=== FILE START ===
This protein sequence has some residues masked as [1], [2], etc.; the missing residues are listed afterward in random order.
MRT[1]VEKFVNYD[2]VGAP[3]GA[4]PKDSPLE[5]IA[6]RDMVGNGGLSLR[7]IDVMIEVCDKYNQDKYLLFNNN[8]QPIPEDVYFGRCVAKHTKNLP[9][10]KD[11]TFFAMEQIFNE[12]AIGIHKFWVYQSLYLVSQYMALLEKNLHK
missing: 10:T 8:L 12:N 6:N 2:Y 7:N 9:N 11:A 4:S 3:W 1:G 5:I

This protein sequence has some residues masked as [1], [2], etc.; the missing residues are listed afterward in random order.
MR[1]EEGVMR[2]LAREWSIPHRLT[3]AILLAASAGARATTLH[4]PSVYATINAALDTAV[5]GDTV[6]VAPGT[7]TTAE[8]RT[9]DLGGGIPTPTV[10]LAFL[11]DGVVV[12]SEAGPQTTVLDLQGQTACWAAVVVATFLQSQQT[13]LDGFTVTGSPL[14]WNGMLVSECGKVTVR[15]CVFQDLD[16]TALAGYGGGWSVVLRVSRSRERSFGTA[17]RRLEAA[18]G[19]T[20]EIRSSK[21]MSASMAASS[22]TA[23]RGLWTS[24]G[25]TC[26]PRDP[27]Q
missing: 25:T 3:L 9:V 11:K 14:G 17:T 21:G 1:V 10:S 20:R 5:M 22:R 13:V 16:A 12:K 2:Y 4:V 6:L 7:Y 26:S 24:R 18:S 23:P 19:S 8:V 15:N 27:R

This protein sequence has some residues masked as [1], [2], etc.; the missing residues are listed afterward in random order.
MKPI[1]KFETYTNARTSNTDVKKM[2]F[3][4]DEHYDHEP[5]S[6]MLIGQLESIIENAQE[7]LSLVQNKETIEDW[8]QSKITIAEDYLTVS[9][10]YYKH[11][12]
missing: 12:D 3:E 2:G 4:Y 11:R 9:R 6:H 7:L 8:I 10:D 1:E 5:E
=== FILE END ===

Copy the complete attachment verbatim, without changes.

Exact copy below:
This protein sequence has some residues masked as [1], [2], etc.; the missing residues are listed afterward in random order.
MRT[1]VEKFVNYD[2]VGAP[3]GA[4]PKDSPLE[5]IA[6]RDMVGNGGLSLR[7]IDVMIEVCDKYNQDKYLLFNNN[8]QPIPEDVYFGRCVAKHTKNLP[9][10]KD[11]TFFAMEQIFNE[12]AIGIHKFWVYQSLYLVSQYMALLEKNLHK
missing: 10:T 8:L 12:N 6:N 2:Y 7:N 9:N 11:A 4:S 3:W 1:G 5:I

This protein sequence has some residues masked as [1], [2], etc.; the missing residues are listed afterward in random order.
MR[1]EEGVMR[2]LAREWSIPHRLT[3]AILLAASAGARATTLH[4]PSVYATINAALDTAV[5]GDTV[6]VAPGT[7]TTAE[8]RT[9]DLGGGIPTPTV[10]LAFL[11]DGVVV[12]SEAGPQTTVLDLQGQTACWAAVVVATFLQSQQT[13]LDGFTVTGSPL[14]WNGMLVSECGKVTVR[15]CVFQDLD[16]TALAGYGGGWSVVLRVSRSRERSFGTA[17]RRLEAA[18]G[19]T[20]EIRSSK[21]MSASMAASS[22]TA[23]RGLWTS[24]G[25]TC[26]PRDP[27]Q
missing: 25:T 3:L 9:V 11:K 14:G 17:T 21:G 1:V 10:S 20:R 5:M 22:R 13:V 16:A 12:K 2:Y 4:V 6:L 7:Y 26:S 24:R 18:S 23:P 19:S 8:V 15:N 27:R

This protein sequence has some residues masked as [1], [2], etc.; the missing residues are listed afterward in random order.
MKPI[1]KFETYTNARTSNTDVKKM[2]F[3][4]DEHYDHEP[5]S[6]MLIGQLESIIENAQE[7]LSLVQNKETIEDW[8]QSKITIAEDYLTVS[9][10]YYKH[11][12]
missing: 12:D 3:E 2:G 4:Y 11:R 9:R 6:H 7:L 8:I 10:D 1:E 5:E